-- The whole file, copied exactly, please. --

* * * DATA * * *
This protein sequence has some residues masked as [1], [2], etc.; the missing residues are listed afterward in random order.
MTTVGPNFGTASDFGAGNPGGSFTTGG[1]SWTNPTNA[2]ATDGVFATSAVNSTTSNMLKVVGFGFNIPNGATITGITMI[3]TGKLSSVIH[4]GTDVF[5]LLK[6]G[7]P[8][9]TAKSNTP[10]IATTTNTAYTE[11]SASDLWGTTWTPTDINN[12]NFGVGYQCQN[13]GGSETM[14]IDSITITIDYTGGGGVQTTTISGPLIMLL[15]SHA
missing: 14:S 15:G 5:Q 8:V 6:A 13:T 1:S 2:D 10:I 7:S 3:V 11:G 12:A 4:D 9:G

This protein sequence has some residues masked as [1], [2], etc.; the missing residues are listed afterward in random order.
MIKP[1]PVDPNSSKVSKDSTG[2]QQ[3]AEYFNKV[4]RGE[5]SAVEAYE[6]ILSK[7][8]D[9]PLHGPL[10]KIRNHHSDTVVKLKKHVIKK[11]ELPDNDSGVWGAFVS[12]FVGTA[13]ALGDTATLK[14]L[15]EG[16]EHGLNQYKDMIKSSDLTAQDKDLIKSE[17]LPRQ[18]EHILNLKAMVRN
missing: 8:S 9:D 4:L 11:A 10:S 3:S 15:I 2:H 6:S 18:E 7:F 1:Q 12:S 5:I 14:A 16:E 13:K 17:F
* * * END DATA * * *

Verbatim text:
This protein sequence has some residues masked as [1], [2], etc.; the missing residues are listed afterward in random order.
MTTVGPNFGTASDFGAGNPGGSFTTGG[1]SWTNPTNA[2]ATDGVFATSAVNSTTSNMLKVVGFGFNIPNGATITGITMI[3]TGKLSSVIH[4]GTDVF[5]LLK[6]G[7]P[8][9]TAKSNTP[10]IATTTNTAYTE[11]SASDLWGTTWTPTDINN[12]NFGVGYQCQN[13]GGSETM[14]IDSITITIDYTGGGGVQTTTISGPLIMLL[15]SHA
missing: 14:S 15:G 5:Q 8:V 6:A 13:T 1:S 2:D 10:I 7:S 3:V 11:G 12:A 4:D 9:G

This protein sequence has some residues masked as [1], [2], etc.; the missing residues are listed afterward in random order.
MIKP[1]PVDPNSSKVSKDSTG[2]QQ[3]AEYFNKV[4]RGE[5]SAVEAYE[6]ILSK[7][8]D[9]PLHGPL[10]KIRNHHSDTVVKLKKHVIKK[11]ELPDNDSGVWGAFVS[12]FVGTA[13]ALGDTATLK[14]L[15]EG[16]EHGLNQYKDMIKSSDLTAQDKDLIKSE[17]LPRQ[18]EHILNLKAMVRN
missing: 8:S 9:D 4:L 11:A 10:S 3:S 15:I 2:H 6:S 18:E 7:F 1:Q 12:S 5:I 14:A 16:E 13:K 17:F